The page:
Archaic Period (8000 BC to 1000 BC)
The second oldest known cultural period in North America is the Archaic. The term, loosely defined, means Ancient Ones. Archaic Indians are direct descendants of Paleoindians. Like Paleoindians, they lived in all parts of North America. They, too, were nomadic hunters and gatherers who generally had no pottery and no permanent villages.
Archaic Indians lived so much like Paleoindians that archaeologists find it difficult to make distinctions between them. But there is a fundamental difference that archaeologists use to draw what they admit is an arbitrary cultural line. It is this: Paleoindians arrived in and lived throughout the Americas during the late Pleistocene (Ice Age) while Archaic Indians lived during the subsequent (and modern) Holocene epoch. In chronological terms, this puts the Archaic period's start at about 8000 BC, and in North Carolina it lasts until 1000 BC.
Like the Paleoindians, eastern Archaic Indians had a broad-based hunting and gathering subsistence. No single resource sustained them. They supplemented abundant deer and nuts, such as acorn and hickory, with bear, rabbit, turtle, and turkey. Assorted berries and nutritious seeds from riverine plants like goosefoot and sunflower contributed to their diets. Fish and shellfish were also important to some groups.
Animals furnished much more besides meat. Archaic people crafted skins into clothing or covers for shelters; they shaped bones into tools, such as hooks to catch fish or awls and needles to sew hides. Sinew became sturdy string; stomachs became pouches. Over time and as work demanded, people developed new tools: ground-stone axes, grinding slabs for nuts, and a variety of spear-point styles.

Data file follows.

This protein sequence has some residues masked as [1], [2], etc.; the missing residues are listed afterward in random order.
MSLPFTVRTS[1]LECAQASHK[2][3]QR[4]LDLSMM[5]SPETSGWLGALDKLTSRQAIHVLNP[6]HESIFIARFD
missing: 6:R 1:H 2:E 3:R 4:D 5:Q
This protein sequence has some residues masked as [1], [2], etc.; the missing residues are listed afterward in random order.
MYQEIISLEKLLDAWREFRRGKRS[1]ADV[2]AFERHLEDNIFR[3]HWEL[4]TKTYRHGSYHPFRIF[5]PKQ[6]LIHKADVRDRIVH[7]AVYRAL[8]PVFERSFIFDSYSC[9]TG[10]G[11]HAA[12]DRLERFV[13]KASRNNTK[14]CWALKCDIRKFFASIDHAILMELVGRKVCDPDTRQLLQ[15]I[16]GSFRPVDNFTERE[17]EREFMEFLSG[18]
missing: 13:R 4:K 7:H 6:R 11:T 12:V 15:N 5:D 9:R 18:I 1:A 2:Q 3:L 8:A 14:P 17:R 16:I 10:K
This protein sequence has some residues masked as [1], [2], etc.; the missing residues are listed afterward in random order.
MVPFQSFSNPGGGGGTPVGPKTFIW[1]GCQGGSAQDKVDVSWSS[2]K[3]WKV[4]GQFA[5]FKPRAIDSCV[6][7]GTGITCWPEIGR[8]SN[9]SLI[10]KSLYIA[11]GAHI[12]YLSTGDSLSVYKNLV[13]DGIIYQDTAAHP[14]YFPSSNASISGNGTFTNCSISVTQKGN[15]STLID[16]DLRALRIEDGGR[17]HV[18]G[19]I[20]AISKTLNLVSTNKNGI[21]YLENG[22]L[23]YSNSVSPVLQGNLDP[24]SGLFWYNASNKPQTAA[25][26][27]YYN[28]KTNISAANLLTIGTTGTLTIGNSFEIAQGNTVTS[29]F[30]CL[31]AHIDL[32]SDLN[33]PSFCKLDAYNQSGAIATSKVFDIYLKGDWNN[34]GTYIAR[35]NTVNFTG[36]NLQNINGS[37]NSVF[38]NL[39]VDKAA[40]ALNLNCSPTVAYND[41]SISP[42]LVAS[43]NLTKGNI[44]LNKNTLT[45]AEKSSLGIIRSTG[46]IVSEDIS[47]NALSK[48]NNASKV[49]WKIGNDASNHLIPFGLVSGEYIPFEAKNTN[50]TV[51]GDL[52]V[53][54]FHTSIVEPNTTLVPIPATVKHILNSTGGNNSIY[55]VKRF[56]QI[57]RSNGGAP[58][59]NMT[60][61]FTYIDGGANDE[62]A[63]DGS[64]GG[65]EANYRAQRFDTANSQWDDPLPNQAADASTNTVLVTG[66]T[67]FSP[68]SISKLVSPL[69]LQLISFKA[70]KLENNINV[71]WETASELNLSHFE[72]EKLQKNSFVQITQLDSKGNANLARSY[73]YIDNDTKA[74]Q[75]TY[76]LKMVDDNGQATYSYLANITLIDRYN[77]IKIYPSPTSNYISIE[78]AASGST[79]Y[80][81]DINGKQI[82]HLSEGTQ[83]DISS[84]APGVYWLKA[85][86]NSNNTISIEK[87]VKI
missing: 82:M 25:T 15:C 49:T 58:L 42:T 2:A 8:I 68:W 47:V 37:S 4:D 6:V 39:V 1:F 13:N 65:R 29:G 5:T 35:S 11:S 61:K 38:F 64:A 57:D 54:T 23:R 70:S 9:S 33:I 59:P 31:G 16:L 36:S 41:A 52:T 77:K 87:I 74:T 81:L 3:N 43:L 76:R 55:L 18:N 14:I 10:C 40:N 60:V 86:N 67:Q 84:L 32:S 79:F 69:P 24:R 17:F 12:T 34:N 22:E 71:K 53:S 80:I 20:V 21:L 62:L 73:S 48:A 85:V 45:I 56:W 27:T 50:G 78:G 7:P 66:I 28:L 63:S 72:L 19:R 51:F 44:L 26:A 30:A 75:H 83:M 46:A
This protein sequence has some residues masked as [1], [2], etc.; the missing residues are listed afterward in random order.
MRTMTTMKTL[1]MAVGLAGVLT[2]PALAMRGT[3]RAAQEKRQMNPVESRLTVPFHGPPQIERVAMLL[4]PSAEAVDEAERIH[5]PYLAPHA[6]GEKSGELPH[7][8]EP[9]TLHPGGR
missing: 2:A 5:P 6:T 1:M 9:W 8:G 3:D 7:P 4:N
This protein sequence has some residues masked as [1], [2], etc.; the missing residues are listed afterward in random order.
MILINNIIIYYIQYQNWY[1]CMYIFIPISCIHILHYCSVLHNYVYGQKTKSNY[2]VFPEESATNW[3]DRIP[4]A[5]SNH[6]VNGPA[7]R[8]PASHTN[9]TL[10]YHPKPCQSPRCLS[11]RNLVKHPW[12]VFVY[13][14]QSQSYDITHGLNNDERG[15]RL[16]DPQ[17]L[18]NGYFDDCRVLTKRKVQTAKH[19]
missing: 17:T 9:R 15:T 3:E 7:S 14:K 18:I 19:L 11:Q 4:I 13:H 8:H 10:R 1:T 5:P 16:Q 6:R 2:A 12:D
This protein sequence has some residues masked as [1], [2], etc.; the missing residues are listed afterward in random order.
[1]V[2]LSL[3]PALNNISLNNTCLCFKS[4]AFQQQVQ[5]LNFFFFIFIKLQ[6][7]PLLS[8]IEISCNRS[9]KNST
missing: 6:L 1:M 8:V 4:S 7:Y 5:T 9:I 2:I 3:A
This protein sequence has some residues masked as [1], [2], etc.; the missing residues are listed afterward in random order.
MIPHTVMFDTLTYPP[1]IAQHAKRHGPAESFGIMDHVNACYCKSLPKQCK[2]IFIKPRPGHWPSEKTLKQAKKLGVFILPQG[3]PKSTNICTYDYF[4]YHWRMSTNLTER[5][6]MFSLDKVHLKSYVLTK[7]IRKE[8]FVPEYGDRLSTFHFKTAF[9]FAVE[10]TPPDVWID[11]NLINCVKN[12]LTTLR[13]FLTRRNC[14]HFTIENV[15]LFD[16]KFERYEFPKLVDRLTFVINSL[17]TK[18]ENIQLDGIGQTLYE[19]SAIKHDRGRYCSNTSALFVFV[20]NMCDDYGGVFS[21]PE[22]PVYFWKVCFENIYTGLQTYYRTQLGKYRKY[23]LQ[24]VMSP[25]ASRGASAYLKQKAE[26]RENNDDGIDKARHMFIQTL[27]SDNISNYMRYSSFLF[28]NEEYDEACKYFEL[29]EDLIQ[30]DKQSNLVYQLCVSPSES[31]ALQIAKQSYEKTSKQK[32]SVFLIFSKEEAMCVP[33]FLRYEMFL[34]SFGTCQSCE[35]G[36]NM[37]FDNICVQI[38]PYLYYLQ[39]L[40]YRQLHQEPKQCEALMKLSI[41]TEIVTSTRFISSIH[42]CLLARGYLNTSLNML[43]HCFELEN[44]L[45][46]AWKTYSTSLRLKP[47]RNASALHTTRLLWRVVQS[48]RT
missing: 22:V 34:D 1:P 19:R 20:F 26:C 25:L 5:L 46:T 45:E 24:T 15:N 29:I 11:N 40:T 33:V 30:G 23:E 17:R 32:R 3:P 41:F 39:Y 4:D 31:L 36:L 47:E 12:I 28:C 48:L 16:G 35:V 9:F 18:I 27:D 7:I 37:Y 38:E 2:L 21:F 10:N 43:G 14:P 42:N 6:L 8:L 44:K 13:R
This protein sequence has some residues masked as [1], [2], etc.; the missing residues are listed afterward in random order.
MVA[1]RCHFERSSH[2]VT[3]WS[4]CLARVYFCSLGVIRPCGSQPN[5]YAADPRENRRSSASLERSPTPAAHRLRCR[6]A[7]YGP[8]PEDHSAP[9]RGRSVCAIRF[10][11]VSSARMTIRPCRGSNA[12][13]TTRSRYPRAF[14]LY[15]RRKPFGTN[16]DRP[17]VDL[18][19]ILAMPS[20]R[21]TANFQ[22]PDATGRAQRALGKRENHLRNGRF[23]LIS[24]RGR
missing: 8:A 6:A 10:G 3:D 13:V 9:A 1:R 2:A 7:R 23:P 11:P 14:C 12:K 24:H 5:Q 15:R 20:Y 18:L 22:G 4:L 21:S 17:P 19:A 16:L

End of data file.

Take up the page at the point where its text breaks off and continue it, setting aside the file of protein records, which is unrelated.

Even though the Holocene went through growing pains of unsettled climates and ecologies before settling into today's environment, Archaic people thrived. Skilled adapters, their population grew. One effect of growing numbers was their territories became smaller than the Paleoindians' and had loose, but identifiable, borders. Yet each territory was still large enough to boast a diverse ecosystem that provided an array of seasonal foods. To collect them efficiently, an Archaic family group (band) of 25 to 100 people systematically traveled through its territory. Archaeologists today find countless traces of their short-term hunting and gathering camps. Periodically, Archaic bands from different areas congregated for a while in centrally-located base camps near food, water, and stone used for tools.